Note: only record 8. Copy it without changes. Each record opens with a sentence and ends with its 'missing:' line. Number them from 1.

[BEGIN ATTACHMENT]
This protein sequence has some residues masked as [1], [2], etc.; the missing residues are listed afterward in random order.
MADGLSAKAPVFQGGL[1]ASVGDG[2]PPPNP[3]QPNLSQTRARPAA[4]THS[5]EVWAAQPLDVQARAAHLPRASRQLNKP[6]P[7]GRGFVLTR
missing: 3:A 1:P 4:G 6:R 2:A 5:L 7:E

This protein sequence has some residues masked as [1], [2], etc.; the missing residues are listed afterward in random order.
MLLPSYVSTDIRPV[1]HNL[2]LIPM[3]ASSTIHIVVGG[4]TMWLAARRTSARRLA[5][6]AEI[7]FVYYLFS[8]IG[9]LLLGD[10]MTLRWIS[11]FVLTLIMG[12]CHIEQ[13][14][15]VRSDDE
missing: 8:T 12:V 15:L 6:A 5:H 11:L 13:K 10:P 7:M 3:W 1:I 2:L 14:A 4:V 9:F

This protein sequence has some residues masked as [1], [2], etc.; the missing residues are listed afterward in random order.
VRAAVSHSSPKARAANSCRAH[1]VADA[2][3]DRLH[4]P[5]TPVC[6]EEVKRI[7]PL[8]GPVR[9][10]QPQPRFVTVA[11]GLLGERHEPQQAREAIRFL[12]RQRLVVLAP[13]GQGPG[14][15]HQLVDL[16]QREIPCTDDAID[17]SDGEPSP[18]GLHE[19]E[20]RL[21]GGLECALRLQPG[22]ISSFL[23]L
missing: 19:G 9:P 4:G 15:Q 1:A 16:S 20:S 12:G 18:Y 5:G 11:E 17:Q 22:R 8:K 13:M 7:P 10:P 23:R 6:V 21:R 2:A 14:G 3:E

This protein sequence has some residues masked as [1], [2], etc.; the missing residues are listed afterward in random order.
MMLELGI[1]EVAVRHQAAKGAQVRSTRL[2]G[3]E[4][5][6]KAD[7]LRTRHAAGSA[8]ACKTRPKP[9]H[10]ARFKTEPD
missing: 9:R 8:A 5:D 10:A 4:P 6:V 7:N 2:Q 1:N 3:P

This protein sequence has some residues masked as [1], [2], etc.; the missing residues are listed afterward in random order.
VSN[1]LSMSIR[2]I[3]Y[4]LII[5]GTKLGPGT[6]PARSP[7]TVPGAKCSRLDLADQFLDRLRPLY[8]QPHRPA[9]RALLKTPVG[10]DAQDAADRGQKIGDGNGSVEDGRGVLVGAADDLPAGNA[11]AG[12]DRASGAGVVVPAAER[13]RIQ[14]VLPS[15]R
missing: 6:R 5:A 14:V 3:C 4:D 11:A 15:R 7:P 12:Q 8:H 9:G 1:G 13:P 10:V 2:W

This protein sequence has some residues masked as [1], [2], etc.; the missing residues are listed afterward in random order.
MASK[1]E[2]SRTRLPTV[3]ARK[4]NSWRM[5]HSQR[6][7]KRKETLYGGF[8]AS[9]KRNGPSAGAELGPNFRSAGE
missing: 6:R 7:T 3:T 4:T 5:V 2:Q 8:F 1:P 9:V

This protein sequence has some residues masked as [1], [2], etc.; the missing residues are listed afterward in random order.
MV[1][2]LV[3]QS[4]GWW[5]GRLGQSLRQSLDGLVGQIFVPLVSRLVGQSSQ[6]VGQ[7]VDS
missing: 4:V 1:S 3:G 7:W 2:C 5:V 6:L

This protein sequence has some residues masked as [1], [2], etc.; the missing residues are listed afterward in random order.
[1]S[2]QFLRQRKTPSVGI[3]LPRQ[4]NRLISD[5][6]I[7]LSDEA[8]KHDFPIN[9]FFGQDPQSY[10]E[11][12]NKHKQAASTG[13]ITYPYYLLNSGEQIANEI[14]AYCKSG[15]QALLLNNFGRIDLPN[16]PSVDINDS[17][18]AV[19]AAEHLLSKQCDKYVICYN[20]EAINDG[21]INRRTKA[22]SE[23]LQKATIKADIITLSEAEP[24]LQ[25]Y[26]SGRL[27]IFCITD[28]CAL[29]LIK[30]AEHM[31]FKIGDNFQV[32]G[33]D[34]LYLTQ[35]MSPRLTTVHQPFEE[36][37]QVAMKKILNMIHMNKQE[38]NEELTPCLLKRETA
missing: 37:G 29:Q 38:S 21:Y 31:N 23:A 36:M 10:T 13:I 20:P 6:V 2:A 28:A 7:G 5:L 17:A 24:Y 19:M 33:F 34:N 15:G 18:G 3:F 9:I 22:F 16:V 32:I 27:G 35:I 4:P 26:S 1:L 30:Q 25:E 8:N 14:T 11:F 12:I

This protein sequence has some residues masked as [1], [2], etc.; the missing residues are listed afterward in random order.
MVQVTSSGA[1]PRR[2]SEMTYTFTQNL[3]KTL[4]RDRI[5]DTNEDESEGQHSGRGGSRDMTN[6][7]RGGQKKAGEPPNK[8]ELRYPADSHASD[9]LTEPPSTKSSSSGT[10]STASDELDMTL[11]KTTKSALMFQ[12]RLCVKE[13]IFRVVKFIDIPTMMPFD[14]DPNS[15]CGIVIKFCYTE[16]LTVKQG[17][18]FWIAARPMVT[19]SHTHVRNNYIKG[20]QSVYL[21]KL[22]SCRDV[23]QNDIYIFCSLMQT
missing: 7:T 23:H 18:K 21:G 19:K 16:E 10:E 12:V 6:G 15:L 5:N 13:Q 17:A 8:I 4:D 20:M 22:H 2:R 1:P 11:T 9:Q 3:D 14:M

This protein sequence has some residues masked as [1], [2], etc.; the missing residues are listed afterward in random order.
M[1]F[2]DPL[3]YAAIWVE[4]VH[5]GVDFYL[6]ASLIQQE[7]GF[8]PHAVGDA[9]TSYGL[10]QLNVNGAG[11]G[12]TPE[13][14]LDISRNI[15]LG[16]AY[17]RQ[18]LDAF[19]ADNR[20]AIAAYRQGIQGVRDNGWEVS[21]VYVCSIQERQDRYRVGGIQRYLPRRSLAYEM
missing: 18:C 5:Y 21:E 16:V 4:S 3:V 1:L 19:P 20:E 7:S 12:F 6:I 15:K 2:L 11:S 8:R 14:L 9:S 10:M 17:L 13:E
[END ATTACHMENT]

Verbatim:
This protein sequence has some residues masked as [1], [2], etc.; the missing residues are listed afterward in random order.
[1]S[2]QFLRQRKTPSVGI[3]LPRQ[4]NRLISD[5][6]I[7]LSDEA[8]KHDFPIN[9]FFGQDPQSY[10]E[11][12]NKHKQAASTG[13]ITYPYYLLNSGEQIANEI[14]AYCKSG[15]QALLLNNFGRIDLPN[16]PSVDINDS[17][18]AV[19]AAEHLLSKQCDKYVICYN[20]EAINDG[21]INRRTKA[22]SE[23]LQKATIKADIITLSEAEP[24]LQ[25]Y[26]SGRL[27]IFCITD[28]CAL[29]LIK[30]AEHM[31]FKIGDNFQV[32]G[33]D[34]LYLTQ[35]MSPRLTTVHQPFEE[36][37]QVAMKKILNMIHMNKQE[38]NEELTPCLLKRETA
missing: 37:G 29:Q 38:S 21:Y 31:N 23:A 36:M 10:T 13:I 20:P 6:V 2:A 28:A 7:G 5:L 17:A 24:Y 19:M 33:F 34:N 15:G 18:G 3:F 9:I 22:F 16:V 32:I 27:G 35:I 4:P 26:S 1:L 30:Q 25:E 8:N 14:T 11:F 12:I